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ICE ends Trump-era policy of fining undocumented immigrants, calling penalties ‘ineffective’

ICE agents make an immigration arrest.
Lakana file
ICE agents make an immigration arrest.

Immigration and Customs Enforcement will no longer issue fines to undocumented immigrants who have failed to depart the United States, the agency announced Friday, a reversal from the Trump-era policy that threatened immigrants with thousands of dollars in debt to the federal government.

ICE officials said the agency rescinded the two Trump-era orders on the collection of financial penalties after determining the policy to be “ineffective,” and that it intends to cancel fines already issued to undocumented immigrants.

The move, one of several shifts away from the Trump administration’s hardline immigration policies, is part of the Biden administration’s effort to narrow the scope of immigration enforcement.

“There is no indication that these penalties promoted compliance with noncitizens’ departure obligations,” Homeland Security Secretary Alejandro Mayorkas said in a statement. “We can enforce our immigration laws without resorting to ineffective and unnecessary punitive measures.”

ICE ceased issuing these fines as of January 20, and Friday’s announcement formalizes the policy change.

ICE began notifying some undocumented immigrants of the intent to file fines in December 2018, following then-President Donald Trump’s executive order calling on the Department of Homeland Security to “ensure the assessment and collection of all fines and penalties” from people unlawfully present in the United States and from those who facilitate their presence in the country.

In July 2019, when news of the fines drew national attention, an ICE spokesperson said the agency was “committed to using various enforcement methods,” including financial penalties, “to enforce US immigration law and maintain the integrity of legal orders issued by judges.”

ICE has had the authority to assess financial penalties to individuals for failing to depart for more than 20 years, but the agency did not initiate enforcement of these penalties until 2018, according to ICE.

Ultimately, leveling fines against undocumented immigrants proved unsuccessful, as the agency was able to collect only around 1% of the issued fines, according to an ICE official.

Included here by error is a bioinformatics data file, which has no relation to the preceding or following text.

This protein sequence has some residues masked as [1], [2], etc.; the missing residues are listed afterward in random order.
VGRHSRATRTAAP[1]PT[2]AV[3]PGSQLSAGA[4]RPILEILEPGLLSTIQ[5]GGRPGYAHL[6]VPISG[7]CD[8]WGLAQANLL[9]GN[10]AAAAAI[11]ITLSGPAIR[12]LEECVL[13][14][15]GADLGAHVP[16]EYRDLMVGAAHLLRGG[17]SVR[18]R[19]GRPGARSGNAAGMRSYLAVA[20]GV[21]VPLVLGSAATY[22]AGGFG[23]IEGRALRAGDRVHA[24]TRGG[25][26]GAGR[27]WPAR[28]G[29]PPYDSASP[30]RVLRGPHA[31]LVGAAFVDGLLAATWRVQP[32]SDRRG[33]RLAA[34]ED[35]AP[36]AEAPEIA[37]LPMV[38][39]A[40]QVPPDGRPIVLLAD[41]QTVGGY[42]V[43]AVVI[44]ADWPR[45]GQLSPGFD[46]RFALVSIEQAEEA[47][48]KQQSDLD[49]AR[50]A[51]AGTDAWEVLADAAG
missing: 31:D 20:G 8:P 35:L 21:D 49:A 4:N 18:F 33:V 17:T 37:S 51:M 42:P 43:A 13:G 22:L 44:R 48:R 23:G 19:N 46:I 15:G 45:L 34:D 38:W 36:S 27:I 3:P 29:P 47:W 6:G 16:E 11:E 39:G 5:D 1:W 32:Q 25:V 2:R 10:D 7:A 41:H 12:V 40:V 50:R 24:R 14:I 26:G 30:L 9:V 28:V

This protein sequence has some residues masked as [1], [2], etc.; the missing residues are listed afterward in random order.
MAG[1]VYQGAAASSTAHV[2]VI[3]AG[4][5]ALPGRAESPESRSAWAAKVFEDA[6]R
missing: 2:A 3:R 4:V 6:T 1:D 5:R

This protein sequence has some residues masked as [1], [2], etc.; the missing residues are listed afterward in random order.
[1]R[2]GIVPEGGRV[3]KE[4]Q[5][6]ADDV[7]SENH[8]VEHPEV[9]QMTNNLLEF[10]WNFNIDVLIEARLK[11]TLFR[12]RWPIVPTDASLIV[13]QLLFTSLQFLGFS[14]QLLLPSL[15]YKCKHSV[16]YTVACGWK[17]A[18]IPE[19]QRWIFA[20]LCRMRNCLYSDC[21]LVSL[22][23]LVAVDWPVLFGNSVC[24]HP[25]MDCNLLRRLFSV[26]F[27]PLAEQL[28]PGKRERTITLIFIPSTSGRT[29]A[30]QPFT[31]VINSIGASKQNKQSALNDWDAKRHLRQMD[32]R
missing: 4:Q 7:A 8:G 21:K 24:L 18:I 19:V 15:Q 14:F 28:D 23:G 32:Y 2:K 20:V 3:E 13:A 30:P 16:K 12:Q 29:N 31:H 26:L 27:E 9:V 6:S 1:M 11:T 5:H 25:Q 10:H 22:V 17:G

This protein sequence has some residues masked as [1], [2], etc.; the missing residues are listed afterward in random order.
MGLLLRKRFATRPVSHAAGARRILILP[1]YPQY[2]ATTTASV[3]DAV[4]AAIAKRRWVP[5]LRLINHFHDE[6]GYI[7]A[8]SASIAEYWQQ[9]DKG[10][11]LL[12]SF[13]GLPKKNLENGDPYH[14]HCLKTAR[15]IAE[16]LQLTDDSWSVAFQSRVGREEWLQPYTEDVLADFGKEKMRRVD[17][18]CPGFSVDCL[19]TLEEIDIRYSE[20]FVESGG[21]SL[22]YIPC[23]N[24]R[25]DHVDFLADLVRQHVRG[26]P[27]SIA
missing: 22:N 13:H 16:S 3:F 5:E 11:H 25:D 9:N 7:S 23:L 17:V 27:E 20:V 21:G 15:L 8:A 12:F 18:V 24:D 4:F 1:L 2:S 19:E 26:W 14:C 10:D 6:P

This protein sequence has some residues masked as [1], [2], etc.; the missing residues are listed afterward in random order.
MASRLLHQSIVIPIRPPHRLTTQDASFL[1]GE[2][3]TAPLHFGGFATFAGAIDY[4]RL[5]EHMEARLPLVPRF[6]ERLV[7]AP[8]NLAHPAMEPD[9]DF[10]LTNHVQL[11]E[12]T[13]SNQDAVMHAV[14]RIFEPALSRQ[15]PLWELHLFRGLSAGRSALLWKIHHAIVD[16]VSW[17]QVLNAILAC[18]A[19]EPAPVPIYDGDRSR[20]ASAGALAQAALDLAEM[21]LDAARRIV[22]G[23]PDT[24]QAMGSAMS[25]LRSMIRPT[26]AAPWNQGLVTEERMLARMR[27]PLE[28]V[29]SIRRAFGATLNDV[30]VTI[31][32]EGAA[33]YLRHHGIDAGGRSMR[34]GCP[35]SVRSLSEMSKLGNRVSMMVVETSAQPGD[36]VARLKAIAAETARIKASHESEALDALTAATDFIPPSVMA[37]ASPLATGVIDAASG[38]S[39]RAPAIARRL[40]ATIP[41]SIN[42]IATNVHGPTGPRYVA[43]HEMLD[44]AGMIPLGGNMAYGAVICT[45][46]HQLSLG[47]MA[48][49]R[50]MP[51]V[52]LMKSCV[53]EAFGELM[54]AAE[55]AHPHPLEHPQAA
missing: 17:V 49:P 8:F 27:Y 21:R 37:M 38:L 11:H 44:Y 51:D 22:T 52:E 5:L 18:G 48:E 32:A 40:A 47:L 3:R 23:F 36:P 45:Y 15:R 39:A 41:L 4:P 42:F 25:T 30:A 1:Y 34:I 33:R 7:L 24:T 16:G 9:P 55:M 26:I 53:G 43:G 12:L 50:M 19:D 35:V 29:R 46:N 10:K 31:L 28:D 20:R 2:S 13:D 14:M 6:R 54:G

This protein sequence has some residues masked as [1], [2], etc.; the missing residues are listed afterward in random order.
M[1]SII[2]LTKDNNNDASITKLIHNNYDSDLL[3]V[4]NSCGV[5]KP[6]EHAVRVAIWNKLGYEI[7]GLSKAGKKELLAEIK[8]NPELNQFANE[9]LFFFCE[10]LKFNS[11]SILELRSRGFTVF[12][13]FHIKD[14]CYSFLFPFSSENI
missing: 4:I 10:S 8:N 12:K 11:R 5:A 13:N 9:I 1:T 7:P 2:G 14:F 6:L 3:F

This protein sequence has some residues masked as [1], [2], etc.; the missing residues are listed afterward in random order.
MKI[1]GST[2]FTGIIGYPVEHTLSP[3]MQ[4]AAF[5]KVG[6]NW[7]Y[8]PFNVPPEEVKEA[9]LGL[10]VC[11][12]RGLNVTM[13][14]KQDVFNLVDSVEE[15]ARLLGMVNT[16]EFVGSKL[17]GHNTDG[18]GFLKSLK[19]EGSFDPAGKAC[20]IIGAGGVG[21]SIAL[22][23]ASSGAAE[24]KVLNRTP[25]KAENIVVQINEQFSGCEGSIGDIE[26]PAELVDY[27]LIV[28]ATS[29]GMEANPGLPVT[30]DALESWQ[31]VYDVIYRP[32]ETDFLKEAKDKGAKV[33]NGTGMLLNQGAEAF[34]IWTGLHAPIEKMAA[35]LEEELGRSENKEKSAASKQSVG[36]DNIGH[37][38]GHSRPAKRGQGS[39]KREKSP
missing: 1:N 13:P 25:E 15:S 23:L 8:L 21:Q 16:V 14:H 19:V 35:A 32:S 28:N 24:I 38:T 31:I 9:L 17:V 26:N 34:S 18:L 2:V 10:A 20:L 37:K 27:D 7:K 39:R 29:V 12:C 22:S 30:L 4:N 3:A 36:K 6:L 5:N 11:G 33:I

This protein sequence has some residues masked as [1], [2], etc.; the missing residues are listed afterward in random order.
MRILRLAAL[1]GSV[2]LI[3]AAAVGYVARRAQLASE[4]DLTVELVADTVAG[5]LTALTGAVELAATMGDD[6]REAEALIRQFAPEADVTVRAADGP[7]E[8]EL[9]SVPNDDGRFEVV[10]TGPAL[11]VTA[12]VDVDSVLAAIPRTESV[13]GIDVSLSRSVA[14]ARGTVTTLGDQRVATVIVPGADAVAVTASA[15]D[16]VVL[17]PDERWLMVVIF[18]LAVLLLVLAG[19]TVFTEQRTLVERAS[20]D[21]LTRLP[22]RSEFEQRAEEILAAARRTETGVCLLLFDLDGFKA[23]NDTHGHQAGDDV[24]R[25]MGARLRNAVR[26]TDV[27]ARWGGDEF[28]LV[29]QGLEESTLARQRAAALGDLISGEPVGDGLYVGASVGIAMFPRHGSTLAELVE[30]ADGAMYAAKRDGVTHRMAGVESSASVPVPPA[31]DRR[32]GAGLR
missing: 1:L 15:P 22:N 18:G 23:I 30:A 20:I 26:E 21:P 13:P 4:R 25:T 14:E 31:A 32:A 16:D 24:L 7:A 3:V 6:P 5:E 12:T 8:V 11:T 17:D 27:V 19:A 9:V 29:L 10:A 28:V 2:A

The number of people arrested and deported for being in the US illegally has dropped under President Joe Biden after his administration narrowed immigration enforcement to focus on those who may pose a threat or have criminal backgrounds.

Under the Biden administration, ICE has sought to prioritize immigrants who pose a threat to national security, border security and public safety. The change was prompted by an executive order signed by Biden shortly after he took office.

Previously, undocumented immigrants who did not comply with final orders of deportation from immigration judges were subject to fines of up to $799 per day, which could quickly add up to an extremely high cost. People who failed to voluntarily depart the US faced a fine of $3,000, adjusted for inflation.

Advocates denounced the use of fines as unjust and retaliatory toward the sanctuary movement, which includes seeking refuge from immigration authorities inside houses of worship.

In one case, Edith Espinal, an undocumented immigrant who had been taking sanctuary inside a church in Columbus, Ohio, received a “notice of intention to fine” from ICE for $497,777, which her attorney made public in 2019.

The agency ultimately withdrew the fine, along with fines for six other women who were living inside churches across the country, according to the National Sanctuary Collective.

“We knew that these exorbitant fines were illegal and nothing more than a tool to scare our clients and retaliate against them for fighting back and standing up to this administration,” Lizbeth Mateo, Espinal’s attorney, said after ICE revoked the fine.

At the time, an ICE spokesperson defended the policy, saying the agency remained committed to using financial penalties as an enforcement tool.

Article Topic Follows: Politics

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